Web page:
Bulletins

Agriculture E-Bulletin Article

A recent case had all the ingredients of the famous 'prodigal son' story except that there was no older brother and, sadly, no forgiveness.

Tags: Agriculture


Employment and Pensions E-Bulletin Article

Background

Last month we looked at the case of Mohamud v WM Morrison Supermarkets Plc, which dealt with whether an employer was vicariously liable for an employee's unprovoked attack on a customer. Mr Mohamud had visited a petrol station operated by the supermarket in 2008 and after making an innocent request of the kiosk operator, was subjected to racist abuse, and then to a violent and unprovoked assault. For further details please see our article How far can employers be blamed for their employees' actions.

Tags: Employment and Pensions


Employment and Pensions E-Bulletin Article

This article was originally published on Thursday 27 March 2014, and updated on Wednesday 8 April 2014.

What is it? The background

According to recent Ministry of Justice statistics there has been a 79% drop in claims for October to December 2013 compared to the previous year, since the introduction of the new fee regime in July 2013.  As part of its plans to make the tribunal system even more efficient and reduce the number of claims that go to tribunal, the Government has imposed an obligation on the parties to attempt to conciliate employment disputes through ACAS before claims are submitted (Early Conciliation or “EC”). 

Tags: Employment and Pensions


Employment and Pensions E-Bulletin Article

This month the Court of Appeal considered whether an employer (Morrisons) should be held vicariously liable for an employee’s brutal and unprovoked attack on a customer. Benjamin Loxton summarises the case and the useful guidance that the Court provided on the circumstances where an employer may be found to be liable for its employees’ actions.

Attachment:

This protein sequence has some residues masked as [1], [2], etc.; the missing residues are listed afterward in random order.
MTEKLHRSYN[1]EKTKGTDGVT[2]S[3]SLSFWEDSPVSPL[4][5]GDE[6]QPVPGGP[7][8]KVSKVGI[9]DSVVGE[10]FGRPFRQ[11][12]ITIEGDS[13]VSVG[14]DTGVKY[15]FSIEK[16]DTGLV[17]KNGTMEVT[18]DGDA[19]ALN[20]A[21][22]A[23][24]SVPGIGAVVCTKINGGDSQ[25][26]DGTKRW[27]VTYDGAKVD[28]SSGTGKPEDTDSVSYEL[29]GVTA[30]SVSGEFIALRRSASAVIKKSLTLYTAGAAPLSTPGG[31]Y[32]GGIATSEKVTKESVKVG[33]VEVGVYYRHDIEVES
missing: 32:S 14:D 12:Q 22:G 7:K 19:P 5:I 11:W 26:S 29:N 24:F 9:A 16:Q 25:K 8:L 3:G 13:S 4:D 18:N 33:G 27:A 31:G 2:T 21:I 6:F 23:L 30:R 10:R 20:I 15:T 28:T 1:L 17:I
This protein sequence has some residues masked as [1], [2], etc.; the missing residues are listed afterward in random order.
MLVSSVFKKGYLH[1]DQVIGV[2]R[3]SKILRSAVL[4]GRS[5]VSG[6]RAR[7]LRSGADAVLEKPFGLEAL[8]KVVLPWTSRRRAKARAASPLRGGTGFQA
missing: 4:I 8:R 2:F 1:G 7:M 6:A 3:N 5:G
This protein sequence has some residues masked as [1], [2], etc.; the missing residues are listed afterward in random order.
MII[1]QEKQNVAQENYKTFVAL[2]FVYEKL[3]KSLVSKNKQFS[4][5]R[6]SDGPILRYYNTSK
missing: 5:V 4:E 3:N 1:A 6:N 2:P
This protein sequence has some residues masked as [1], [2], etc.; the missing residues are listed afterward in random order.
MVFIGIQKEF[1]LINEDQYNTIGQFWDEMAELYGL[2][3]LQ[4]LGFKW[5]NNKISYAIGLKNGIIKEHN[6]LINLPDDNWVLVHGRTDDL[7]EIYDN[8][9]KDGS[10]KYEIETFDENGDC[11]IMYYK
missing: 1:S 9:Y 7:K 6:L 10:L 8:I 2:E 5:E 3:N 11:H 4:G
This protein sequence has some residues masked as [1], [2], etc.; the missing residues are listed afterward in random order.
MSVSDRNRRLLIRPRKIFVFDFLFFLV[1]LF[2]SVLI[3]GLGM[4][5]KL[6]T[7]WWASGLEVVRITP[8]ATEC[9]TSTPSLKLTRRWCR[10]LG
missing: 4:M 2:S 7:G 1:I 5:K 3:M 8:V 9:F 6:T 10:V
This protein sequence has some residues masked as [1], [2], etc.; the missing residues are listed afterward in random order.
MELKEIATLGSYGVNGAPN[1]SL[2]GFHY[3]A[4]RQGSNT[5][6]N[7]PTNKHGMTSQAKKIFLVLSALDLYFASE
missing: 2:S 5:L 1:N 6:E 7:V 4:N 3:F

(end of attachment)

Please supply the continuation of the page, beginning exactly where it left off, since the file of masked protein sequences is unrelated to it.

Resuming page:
Employment and Pensions E-Bulletin Article

2013 has seen a raft of new employment legislation as the Government has put into action many of the issues it identified as part of its review of employment law and “Red Tape Challenge”. However, as a result of this, keeping track of what you should be changing in your business is not easy.  To help, we have set out a checklist of the main action points that you should have implemented in your business or be looking to address.


Employment and Pensions E-Bulletin Article

In a recent case the Court of Appeal confirmed that an employer’s requirement for its workers (including Christian workers) to work on Sundays was not indirect religious discrimination as it was objectively justified.  However, it also clarified that the fact that the belief that Sunday should be a day of rest is not a “core component” of Christianity should not have weighed so heavily in the balance in the decision. We look at the case, the points to take away and why, contrary to some reports, it is not the green light for employers to impose Sunday working.


Employment and Pensions E-Bulletin Article

We appreciate that keeping on top of the large number of employment cases that come through the courts and remembering the salient points to take away from them is not an easy task for any employer or HR professional.  To help, we have produced a summary of some of the key cases from 2013 by topic and set out the main practical points that you can take away from them and apply in your business.


Employment and Pensions E-Bulletin Article

On 1 October 2013, only 3 years after their general introduction, the Government repealed the provisions of the Equality Act 2010 which made employers liable for certain acts of harassment of their staff by third parties.  This was on the basis that there was “a lack of evidence that there [was] any significant need for them or that they [were] effective in practice”.  It also considered that employees had other means of legal redress. 


Employment and Pensions E-Bulletin Article

The information that employers can seek from a prospective employee regarding old convictions and minor cautions is now restricted and therefore the questions employers may include on an application form or in the interview process should be reviewed. We set out the points to note and steps to take.


Employment and Pension E-Bulletin Article

This summer will see the introduction of new provisions aimed at enabling employers to have pre-termination negotiations supposedly without fear of their discussions ending up in tribunal. ACAS has now produced its final statutory code of practice on the provisions. We summarise below what the provisions and code mean in practice.


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